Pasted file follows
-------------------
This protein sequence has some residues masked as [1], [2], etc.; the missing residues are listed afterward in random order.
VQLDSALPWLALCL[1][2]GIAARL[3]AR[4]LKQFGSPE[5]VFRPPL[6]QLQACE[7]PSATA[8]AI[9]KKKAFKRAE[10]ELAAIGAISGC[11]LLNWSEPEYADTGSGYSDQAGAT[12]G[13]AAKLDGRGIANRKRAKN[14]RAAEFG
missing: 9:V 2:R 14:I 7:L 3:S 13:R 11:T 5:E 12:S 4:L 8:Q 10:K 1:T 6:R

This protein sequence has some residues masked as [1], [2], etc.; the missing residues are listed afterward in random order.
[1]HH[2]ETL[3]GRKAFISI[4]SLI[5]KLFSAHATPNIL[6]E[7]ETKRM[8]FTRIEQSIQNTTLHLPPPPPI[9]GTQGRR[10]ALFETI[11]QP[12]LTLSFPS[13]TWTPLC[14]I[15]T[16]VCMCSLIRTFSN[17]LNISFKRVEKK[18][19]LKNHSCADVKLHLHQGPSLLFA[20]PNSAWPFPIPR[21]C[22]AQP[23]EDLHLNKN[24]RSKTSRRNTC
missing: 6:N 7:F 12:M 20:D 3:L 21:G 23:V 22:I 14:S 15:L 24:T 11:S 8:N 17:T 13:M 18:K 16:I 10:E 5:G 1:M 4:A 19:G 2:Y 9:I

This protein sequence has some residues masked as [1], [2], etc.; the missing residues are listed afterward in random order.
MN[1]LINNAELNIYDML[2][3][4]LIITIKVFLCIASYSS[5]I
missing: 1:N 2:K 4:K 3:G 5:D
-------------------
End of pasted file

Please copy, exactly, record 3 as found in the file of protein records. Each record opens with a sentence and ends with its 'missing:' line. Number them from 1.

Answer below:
This protein sequence has some residues masked as [1], [2], etc.; the missing residues are listed afterward in random order.
MN[1]LINNAELNIYDML[2][3][4]LIITIKVFLCIASYSS[5]I
missing: 1:N 2:K 4:K 3:G 5:D